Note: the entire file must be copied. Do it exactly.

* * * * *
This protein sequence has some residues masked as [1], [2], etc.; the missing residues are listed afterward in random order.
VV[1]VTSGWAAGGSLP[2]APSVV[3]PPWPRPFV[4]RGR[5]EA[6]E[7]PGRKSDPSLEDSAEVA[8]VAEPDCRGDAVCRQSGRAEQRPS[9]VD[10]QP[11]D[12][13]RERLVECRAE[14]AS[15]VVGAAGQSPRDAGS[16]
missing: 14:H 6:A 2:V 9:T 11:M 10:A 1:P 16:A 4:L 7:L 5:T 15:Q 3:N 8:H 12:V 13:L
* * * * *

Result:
This protein sequence has some residues masked as [1], [2], etc.; the missing residues are listed afterward in random order.
VV[1]VTSGWAAGGSLP[2]APSVV[3]PPWPRPFV[4]RGR[5]EA[6]E[7]PGRKSDPSLEDSAEVA[8]VAEPDCRGDAVCRQSGRAEQRPS[9]VD[10]QP[11]D[12][13]RERLVECRAE[14]AS[15]VVGAAGQSPRDAGS[16]
missing: 14:H 6:A 2:V 9:T 11:M 10:A 1:P 16:A 4:L 7:L 5:T 15:Q 3:N 8:H 12:V 13:L